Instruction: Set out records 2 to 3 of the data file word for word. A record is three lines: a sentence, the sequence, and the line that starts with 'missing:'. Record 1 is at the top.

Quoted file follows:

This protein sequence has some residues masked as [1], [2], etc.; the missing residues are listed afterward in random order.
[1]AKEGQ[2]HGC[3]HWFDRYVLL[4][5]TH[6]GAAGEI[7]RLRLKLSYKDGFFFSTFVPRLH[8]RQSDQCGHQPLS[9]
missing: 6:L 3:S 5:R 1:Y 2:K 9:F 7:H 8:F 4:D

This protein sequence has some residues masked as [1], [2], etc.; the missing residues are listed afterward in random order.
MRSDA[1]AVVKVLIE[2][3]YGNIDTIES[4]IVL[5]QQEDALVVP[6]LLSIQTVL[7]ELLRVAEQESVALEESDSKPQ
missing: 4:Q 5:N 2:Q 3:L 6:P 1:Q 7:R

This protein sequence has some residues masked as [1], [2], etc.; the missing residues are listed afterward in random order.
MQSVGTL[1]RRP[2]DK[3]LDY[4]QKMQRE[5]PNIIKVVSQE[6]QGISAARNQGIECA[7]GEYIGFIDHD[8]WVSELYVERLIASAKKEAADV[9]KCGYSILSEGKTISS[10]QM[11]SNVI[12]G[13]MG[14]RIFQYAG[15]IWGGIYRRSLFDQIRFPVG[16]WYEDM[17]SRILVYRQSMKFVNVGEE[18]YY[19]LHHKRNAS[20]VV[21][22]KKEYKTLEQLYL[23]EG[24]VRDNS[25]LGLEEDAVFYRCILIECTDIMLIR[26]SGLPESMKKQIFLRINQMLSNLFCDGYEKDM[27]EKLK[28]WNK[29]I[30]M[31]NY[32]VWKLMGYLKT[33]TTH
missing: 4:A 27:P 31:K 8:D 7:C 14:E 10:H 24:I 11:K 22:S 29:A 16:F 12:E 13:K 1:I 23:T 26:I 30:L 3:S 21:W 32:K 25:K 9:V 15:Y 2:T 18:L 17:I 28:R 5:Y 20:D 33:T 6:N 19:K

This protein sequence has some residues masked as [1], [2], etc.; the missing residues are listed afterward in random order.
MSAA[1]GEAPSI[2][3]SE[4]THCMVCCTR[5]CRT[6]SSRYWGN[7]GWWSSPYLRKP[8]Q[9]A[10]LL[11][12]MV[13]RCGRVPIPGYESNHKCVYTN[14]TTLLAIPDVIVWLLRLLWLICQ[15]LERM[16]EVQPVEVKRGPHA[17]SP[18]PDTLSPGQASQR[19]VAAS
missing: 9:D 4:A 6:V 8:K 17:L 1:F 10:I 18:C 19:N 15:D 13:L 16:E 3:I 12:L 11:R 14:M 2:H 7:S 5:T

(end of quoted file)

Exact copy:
This protein sequence has some residues masked as [1], [2], etc.; the missing residues are listed afterward in random order.
MRSDA[1]AVVKVLIE[2][3]YGNIDTIES[4]IVL[5]QQEDALVVP[6]LLSIQTVL[7]ELLRVAEQESVALEESDSKPQ
missing: 4:Q 5:N 2:Q 3:L 6:P 1:Q 7:R

This protein sequence has some residues masked as [1], [2], etc.; the missing residues are listed afterward in random order.
MQSVGTL[1]RRP[2]DK[3]LDY[4]QKMQRE[5]PNIIKVVSQE[6]QGISAARNQGIECA[7]GEYIGFIDHD[8]WVSELYVERLIASAKKEAADV[9]KCGYSILSEGKTISS[10]QM[11]SNVI[12]G[13]MG[14]RIFQYAG[15]IWGGIYRRSLFDQIRFPVG[16]WYEDM[17]SRILVYRQSMKFVNVGEE[18]YY[19]LHHKRNAS[20]VV[21][22]KKEYKTLEQLYL[23]EG[24]VRDNS[25]LGLEEDAVFYRCILIECTDIMLIR[26]SGLPESMKKQIFLRINQMLSNLFCDGYEKDM[27]EKLK[28]WNK[29]I[30]M[31]NY[32]VWKLMGYLKT[33]TTH
missing: 4:A 27:P 31:K 8:D 7:C 14:E 10:H 24:I 11:K 22:S 29:A 16:F 12:E 13:K 1:I 23:T 26:I 30:L 3:S 21:W 32:K 25:K 9:V 15:Y 2:T 18:L 17:I 28:R 5:Y 20:D 33:T 6:N 19:K